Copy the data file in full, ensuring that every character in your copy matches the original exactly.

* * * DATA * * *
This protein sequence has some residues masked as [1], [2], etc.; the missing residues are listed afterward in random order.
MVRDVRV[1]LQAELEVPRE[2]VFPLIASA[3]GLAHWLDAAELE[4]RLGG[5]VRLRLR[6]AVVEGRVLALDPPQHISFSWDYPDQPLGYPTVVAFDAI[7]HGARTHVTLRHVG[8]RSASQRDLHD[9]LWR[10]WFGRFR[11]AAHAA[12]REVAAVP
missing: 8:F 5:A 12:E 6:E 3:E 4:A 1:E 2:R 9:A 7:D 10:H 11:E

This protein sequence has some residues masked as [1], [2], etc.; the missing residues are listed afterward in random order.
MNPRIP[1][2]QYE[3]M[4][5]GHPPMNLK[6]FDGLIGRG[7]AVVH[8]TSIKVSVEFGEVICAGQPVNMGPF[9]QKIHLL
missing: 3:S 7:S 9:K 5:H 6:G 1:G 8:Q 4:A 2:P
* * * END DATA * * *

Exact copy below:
This protein sequence has some residues masked as [1], [2], etc.; the missing residues are listed afterward in random order.
MVRDVRV[1]LQAELEVPRE[2]VFPLIASA[3]GLAHWLDAAELE[4]RLGG[5]VRLRLR[6]AVVEGRVLALDPPQHISFSWDYPDQPLGYPTVVAFDAI[7]HGARTHVTLRHVG[8]RSASQRDLHD[9]LWR[10]WFGRFR[11]AAHAA[12]REVAAVP
missing: 8:F 5:A 12:E 6:E 3:E 4:A 1:E 2:R 9:A 7:D 10:H 11:E

This protein sequence has some residues masked as [1], [2], etc.; the missing residues are listed afterward in random order.
MNPRIP[1][2]QYE[3]M[4][5]GHPPMNLK[6]FDGLIGRG[7]AVVH[8]TSIKVSVEFGEVICAGQPVNMGPF[9]QKIHLL
missing: 3:S 7:S 9:K 5:H 6:G 1:G 8:Q 4:A 2:P